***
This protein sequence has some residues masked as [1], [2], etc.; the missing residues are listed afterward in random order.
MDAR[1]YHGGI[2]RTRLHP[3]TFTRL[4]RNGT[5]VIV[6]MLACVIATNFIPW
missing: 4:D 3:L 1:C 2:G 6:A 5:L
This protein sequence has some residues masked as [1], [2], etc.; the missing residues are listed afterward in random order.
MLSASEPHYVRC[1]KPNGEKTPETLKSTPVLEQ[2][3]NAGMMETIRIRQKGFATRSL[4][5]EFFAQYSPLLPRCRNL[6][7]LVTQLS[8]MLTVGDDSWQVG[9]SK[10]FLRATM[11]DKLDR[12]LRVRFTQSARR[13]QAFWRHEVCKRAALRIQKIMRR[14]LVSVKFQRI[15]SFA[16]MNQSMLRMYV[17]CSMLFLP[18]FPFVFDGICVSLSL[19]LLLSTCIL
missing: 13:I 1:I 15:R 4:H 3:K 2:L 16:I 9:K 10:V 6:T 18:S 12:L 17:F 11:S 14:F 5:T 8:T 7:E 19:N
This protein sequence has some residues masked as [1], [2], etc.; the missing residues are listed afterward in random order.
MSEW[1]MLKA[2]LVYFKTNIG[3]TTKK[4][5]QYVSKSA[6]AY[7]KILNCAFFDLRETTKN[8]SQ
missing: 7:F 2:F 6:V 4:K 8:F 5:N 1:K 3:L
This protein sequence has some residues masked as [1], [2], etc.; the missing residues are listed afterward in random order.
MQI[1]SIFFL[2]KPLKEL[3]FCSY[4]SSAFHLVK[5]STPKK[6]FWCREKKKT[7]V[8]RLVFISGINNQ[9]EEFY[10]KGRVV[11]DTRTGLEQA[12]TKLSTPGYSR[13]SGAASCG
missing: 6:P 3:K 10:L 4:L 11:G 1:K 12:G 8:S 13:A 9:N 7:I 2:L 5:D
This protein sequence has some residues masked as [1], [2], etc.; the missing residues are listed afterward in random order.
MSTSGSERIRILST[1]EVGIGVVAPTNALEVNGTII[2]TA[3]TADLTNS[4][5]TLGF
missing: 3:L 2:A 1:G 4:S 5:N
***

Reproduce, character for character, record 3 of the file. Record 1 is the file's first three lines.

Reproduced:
This protein sequence has some residues masked as [1], [2], etc.; the missing residues are listed afterward in random order.
MSEW[1]MLKA[2]LVYFKTNIG[3]TTKK[4][5]QYVSKSA[6]AY[7]KILNCAFFDLRETTKN[8]SQ
missing: 7:F 2:F 6:V 4:K 8:F 5:N 1:K 3:L